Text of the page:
The big show v.s. tell conundrum

Editors want you to show.

Readers want you to tell.
And authors are stuck somewhere in the middle of this tug of war. 
Some of the things I learned while writing fiction was that a book is made real when the author shows what’s going on instead of telling the readers what’s going on. There have been a million examples of this so let me try my hand at one!
Tell: “Joe went to the store and bought milk.” 
Show: “Joe traveled down the cobblestone path to the little convenience store on the corner. He wended around the display racks and squeezed through the narrow aisles towards the back of the store. Coolers lined the back of wall in a perfectly aligned row, illuminated and buzzing. Joe reached for the handle and swung it open, using his other hand to grab the milk. The cooler door shut with a thunk as Joe brought the milk to the front counter.”
Show allows the reader to get immersed in what’s actually happening rather than knowing the cliff notes version of a story. If you don’t want to read a story you can go to wikipedia, look up almost anything and it’ll tell you in a few paragraphs what happened. 
Tell is one of those things that a writer uses when they want to explain things they can’t show. These often crop up in huge “info dump” scenes. The main character meets someone who all of a sudden explains everything that’s going on in the story or they encounter a situation where everything is pieced together in a neat little package and tied with a bow.
This is something editors really don’t like, and often before a book is put on the shelves, editors will request that the scene is altered so there’s more show and not tell.
In fact, when editing Flame of Surrender, I had a scene in the first chapter where I made a statement, and my editor said “show don’t tell.” With it being so benign in my mind, I didn’t think of it as info dump or telling v.s. showing, but my editor caught it.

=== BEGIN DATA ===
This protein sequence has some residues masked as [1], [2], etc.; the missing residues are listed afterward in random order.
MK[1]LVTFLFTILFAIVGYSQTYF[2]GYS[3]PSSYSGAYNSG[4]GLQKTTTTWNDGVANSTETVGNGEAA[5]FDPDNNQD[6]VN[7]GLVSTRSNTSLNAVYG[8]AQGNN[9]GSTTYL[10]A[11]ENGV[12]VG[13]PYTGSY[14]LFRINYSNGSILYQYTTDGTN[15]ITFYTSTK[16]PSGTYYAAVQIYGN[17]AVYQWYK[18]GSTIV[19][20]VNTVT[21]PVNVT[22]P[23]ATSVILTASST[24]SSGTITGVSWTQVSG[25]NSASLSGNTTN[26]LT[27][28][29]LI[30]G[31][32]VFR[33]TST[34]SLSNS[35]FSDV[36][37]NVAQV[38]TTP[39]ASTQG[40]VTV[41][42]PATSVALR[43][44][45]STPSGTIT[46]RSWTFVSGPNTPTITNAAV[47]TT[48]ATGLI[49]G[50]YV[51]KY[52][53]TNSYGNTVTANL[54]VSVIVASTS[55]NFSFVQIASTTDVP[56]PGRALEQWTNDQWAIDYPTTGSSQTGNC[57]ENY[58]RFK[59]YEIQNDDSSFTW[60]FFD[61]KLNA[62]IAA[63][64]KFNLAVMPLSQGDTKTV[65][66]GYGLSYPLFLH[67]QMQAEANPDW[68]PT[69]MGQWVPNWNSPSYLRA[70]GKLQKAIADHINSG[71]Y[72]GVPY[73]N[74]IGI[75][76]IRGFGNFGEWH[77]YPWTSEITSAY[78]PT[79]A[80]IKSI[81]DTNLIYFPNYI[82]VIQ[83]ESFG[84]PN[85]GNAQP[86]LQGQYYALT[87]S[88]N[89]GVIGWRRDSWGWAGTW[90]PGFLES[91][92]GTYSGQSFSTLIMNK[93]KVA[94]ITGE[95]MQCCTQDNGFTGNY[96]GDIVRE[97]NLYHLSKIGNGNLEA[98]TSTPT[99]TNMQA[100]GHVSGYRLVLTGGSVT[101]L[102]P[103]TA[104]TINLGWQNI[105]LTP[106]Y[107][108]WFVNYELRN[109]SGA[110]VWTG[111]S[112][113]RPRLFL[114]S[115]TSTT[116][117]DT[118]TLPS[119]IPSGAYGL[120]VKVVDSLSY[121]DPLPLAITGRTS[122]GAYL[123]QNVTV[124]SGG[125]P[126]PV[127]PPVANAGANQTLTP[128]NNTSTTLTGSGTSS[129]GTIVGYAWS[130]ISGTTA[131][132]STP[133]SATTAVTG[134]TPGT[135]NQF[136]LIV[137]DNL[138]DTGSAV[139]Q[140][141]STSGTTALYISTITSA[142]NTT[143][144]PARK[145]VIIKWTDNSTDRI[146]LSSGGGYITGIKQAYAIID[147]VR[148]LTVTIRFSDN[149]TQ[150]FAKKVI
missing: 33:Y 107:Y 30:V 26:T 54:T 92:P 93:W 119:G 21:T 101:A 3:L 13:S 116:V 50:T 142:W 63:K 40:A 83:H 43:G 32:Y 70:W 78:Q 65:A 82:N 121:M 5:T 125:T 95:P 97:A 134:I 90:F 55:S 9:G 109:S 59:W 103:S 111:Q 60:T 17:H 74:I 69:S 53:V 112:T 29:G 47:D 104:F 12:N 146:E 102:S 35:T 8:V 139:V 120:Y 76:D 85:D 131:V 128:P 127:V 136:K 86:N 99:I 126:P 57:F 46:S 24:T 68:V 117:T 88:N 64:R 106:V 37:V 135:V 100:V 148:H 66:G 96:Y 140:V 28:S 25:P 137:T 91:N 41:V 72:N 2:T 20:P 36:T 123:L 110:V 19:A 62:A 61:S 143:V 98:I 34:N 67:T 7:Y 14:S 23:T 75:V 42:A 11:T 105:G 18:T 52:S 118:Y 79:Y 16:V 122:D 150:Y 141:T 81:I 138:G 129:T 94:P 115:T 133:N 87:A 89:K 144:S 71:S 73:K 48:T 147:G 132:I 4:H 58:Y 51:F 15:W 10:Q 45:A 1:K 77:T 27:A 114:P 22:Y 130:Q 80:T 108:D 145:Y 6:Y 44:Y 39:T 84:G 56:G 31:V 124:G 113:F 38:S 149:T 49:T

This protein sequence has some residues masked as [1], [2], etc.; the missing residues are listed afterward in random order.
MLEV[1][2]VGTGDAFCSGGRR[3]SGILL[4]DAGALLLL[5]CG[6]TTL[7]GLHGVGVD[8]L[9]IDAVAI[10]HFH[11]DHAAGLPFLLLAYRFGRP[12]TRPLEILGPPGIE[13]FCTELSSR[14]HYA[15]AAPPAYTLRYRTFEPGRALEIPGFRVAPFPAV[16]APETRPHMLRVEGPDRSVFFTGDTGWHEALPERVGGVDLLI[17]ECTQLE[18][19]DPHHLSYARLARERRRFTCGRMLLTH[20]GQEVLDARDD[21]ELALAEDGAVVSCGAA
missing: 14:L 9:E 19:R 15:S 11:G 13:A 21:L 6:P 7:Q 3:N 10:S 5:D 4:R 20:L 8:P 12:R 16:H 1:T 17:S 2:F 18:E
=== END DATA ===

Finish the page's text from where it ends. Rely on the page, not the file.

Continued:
Here it is:
“It was the pressure and the lack of air that made swimming in the pond scary. The merfolk were actually gentle creatures, cooing and floating around her, pulling at her hands and wondering at her differences.”

Changed to:
“It was the pressure and the lack of air that made swimming in the pond scary, not the stories about the merfolk dragging unsuspecting kinfolk to the bottom. The merfolk were actually gentle creatures, cooing and floating around her, pulling at Kaliel’s hands and wondering at her differences.”

True, I didn’t add a lot, but I did expand on the idea a bit to show why Kaliel was thinking about the pond being scary. 

One of the reasons I show more than I tell is because it jars the reader out of the story if they’re being told a story. They need to live inside the story and the only way to do that is to make them feel like they’re there, experiencing it with the characters. 

Reading the reviews, I’ve noticed that some people find Avristar confusing. Today I added the extras section. I’m going to be adding some of my essays on the world of Avristar, the Flames, the Ferryman, etc. etc. so you can better understand where the story comes from. I can’t say the essays will be as pretty as the book but I hope they help to fill in the blanks!

Comments ( 2 )

  • Mari Stroud says:

    Folding exposition in gracefully is a skill as valuable as folding batter in cooking. Sometimes I think it's just an inborn talent, and the rest of us have to muddle as best we can. I think you're doing great. :)

  • Michelle @ Oh! For the Love of Books says:

    Hey girl. I wanted to tell you I got your bookmarks in the mail and I am going to send a few out with my upcoming book hop. <br /><br />When you get a second, shoot me an email. I have some questions about epub you may be able to help me. <br /><br />Talk to you soon!

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